Author: Denis McClean

Earth Day: 2020 saw a major rise in floods and storms

Source(s): United Nations Office for Disaster Risk Reduction
Non-COVID disaster trends in 2020
Major floods and storms were over 20% above the annual average in 2020

While world attention remains focused on the COVID-19 pandemic, the increasing number of climate-related disasters continues to be a growing challenge for disaster management agencies, according to an analysis released today of non-COVID related disasters in 2020.

The  report 2020: The Non-COVID Year in Disasters states that more than 90% of 389 recorded events were climate related. The year saw steep rises in floods and storms compared to the annual average over the last twenty years.

These non-COVID-19 events resulted in 15,080 deaths, 98.4 million people affected and economic losses of at least US$171.3 billion, according to analysis of data in the emergency events database, EM-DAT, maintained by the Centre for Research on the Epidemiology of Disasters (CRED) at the University of Louvain, Belgium.

The UN Secretary-General’s Special Representative for Disaster Risk Reduction, Mami Mizutori, said today: “The history books will remember 2020 for COVID-19 but it was also the 2nd warmest year on record.  The evidence continues to grow that climate-related disasters are intensifying and becoming more frequent, especially floods and storms. National disaster management agencies are being stretched to the limit by the exponential rise in extreme weather events.

“On Earth Day we should remind ourselves that these are not natural disasters. There is no vaccine against climate change so there needs to be greater investment in disaster risk reduction and adaptation to climate change especially for developing countries. Above all we need to see progress on reducing greenhouse gas emissions for the safety and security of future generations. At current levels of global warming the safety of millions is being put in jeopardy year after year.”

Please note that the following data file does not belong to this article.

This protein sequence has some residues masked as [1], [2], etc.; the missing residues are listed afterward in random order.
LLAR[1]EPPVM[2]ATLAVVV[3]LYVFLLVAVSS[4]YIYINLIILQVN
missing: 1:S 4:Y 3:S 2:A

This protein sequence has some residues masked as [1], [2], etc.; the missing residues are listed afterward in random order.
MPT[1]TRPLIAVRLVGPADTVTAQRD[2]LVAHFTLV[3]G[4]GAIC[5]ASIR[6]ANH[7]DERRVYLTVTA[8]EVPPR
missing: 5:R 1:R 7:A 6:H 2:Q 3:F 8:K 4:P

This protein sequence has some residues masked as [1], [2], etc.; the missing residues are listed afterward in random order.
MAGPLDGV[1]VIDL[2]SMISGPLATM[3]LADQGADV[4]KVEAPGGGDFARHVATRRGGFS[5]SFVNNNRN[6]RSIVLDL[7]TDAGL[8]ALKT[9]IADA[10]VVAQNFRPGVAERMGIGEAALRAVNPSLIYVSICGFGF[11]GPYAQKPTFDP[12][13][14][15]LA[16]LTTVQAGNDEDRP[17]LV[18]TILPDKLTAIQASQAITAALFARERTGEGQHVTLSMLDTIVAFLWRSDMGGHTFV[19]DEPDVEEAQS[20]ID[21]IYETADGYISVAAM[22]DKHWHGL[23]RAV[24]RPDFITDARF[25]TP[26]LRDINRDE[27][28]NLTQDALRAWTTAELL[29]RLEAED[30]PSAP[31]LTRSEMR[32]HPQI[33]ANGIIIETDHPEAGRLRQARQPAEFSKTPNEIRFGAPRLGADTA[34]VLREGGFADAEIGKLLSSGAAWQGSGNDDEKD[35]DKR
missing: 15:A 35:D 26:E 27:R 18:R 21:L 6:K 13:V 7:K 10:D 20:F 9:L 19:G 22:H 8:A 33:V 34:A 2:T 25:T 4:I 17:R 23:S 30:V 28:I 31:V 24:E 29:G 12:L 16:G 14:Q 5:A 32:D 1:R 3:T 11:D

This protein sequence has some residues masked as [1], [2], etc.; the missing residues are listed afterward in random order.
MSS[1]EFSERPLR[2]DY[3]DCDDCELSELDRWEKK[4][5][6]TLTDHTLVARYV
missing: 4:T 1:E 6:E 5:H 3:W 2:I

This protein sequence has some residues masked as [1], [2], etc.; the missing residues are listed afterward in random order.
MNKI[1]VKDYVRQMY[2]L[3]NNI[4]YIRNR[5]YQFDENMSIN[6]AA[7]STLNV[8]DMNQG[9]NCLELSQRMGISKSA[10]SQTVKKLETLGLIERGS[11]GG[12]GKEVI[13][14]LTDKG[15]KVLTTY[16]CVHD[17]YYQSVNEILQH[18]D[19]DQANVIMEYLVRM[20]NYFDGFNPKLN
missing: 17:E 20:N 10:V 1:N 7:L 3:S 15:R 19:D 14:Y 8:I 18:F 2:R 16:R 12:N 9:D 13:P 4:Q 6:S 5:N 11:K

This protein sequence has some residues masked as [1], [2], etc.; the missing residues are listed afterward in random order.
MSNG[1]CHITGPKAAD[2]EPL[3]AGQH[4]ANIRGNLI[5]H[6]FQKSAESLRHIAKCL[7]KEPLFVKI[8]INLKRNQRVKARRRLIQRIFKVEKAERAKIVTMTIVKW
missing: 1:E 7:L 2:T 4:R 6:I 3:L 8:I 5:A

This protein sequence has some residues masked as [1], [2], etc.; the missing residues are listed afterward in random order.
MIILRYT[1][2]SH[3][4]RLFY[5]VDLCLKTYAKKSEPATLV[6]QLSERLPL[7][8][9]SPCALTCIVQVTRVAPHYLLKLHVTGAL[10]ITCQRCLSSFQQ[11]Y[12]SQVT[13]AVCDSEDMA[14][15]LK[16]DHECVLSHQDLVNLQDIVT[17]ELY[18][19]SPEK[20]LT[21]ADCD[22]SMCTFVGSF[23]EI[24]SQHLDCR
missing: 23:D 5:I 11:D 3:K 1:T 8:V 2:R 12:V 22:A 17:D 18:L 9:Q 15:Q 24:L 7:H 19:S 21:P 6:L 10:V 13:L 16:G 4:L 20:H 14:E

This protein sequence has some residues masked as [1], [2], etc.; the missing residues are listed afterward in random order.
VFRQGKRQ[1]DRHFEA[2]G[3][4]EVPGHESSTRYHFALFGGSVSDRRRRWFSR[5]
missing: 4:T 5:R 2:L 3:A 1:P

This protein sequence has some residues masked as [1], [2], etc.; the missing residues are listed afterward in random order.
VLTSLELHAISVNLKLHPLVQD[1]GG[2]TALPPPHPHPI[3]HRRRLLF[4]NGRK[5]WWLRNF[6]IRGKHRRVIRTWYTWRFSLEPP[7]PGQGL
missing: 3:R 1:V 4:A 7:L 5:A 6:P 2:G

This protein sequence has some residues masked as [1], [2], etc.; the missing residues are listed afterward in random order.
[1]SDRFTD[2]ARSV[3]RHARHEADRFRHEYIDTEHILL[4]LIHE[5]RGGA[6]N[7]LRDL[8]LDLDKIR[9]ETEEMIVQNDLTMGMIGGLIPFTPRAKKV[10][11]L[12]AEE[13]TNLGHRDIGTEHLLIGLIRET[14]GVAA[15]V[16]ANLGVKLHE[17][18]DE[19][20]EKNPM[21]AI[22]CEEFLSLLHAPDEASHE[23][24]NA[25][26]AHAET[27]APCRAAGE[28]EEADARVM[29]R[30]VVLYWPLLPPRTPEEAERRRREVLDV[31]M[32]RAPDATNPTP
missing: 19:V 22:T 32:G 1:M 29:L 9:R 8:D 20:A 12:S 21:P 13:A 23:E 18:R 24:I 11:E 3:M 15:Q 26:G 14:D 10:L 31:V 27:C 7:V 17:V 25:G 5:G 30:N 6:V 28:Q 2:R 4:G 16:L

Prof. Debarati -Guha-Sapir, CRED, commented: “It is deeply concerning that even in a year when the number of major droughts recorded was just nine, drought is having such a deep impact on millions of people in sub-Saharan Africa, notably Niger, Mali and Burkina Faso. Shifting rainfall patterns put at risk 70% of global agriculture that is rain-fed and raises concern for 1.3 billion people who depend on degrading agricultural land. This can only lead to major unrest and societal problems if left unaddressed.

“Drought leaves a deep impact on severe malnutrition in most of these countries adding to the global hunger burden. It is a phenomenon which can be tackled with current technology and necessary political will.”


In 2020, there were 127 major storms, 26% more than the annual average of 102 and these events resulted in 1,742 deaths.

There were 201 major recorded floods, 23% more than the annual average of 163 and they resulted in 6,171 deaths, 18% more than the annual average of 5,233 deaths.

Summer heat waves in Europe were the deadliest events for the 2nd year in a row. Heatwaves in France, Belgium, the Netherlands, and the UK caused a total of 6,340 deaths from an examination of non-COVID related excess mortality figures.

Asia experienced 41% of disaster events and 64% of total people affected. India (19.6 million) and China (14.9 million) suffered the largest human impacts from floods, storms, and other events. Indonesia had the highest number of disasters: 29 events including 25 floods.

Somalia, Sudan, and South Sudan bore the brunt of floods in Africa, which affected seven million people.

The Americas suffered 53% of total economic losses which occurred largely in the USA and experienced the bulk of the year’s most costly climate-related disasters, including a record-breaking Atlantic Hurricane Season. 30 named storms included Hurricane Eta which killed 394 people and affected 7.1 million people in ten countries from Colombia to the USA.

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